Thursday, March 7, 2013

Self Editing for Fiction Writers, Chapter 9, Breaking Up is Easy To Do

"It's like a woman with a dead baby inside her."
Got your attention, didn't I?

Before I write about the next chapter in Self Editing for Fiction Writers, I HAD to share this metaphor. It is a pericope in the book  and when I read it, I was so stunned, I knew I had to include it when I blogged tonight. In fact, the skin on my forearms turned to goose flesh. I put the book down and just sat there for about ten minutes, pondering the depths.

The character who speaks the metaphor is a man who is losing his faith in God. It if from Fredrick Buechner's Treasure Hunt. It reads: "You don't know how it feels to say things you don't believe any more. It's like a woman with a dead baby inside her."

I am terrible at metaphors. I struggle with them and as a result, I probably do not use them often enough nor effectively. If anyone out there know of a good website or book on how to write and use metaphors, please leave me a comment. I could use the help.
In my book, this metaphor is the best I have ever read.
For those who are just now finding my blog (and thanks to those from the Kindle Community who faithfully follow) I have been 'reviewing' Self Editing for Fiction Writers by Renni Browne and Dave King. It is quite a remarkable book and I have learned much. You can surf my blog to find the previous eight chapters (and some worthless stuff as well).

What follows are the highlights that caught my eye in Chapter 8. I do not want to put too much of the book here, because I really think every aspiring writer should have this book right next to their computer or Royal typewriter. So, if the highlights do to make sense, buy the book. It's that simple. My thoughts are in parenthesis. Enjoy.
Another editing technique produces the dramatic difference between the two versions (two pericopes precede this highlight): the first is a single, page long paragraph; the second has been broken up into more manageable chunks. The second version has white space.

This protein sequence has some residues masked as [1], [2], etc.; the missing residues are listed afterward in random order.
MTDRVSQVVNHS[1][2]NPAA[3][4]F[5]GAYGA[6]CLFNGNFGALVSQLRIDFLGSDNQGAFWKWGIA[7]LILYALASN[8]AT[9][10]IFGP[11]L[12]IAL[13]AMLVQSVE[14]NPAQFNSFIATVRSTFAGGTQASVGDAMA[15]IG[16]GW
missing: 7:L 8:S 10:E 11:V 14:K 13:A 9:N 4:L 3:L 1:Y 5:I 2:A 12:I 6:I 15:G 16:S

Whether it's because readers feel lectured to, or because they feel crowded, or simply because some white space on the page is visually inviting, lengthy unbroken chunks of written material are off-putting.
Paragraphing frequently can also add tension to a scene.

A novel that is basically a page-turner beginning to end is more likely to leave its readers feeling weary-and manipulated-than satisfied.

The leisurely and soft-edged tone to the details help lull the reader into a relaxed moment- to a purpose, since we are being set up.

Be on the lookout for places where your characters make little speeches to one another. In formal dialogue, characters often string together four or five complete, well-formed sentences. In real life, few of us get that far without interruptions. (I detest be interrupted when I am speaking! But it is true. Homework assignment: During the day tomorrow, count how many times you are interrupted when you are speaking AND count how many times you interrupt someone).

If the scene or chapter remains steady while the tension of the story varies considerably, you are passing up the chance to reinforce the tension your story depends on. You are failing to use one of the simplest of storytelling tools.

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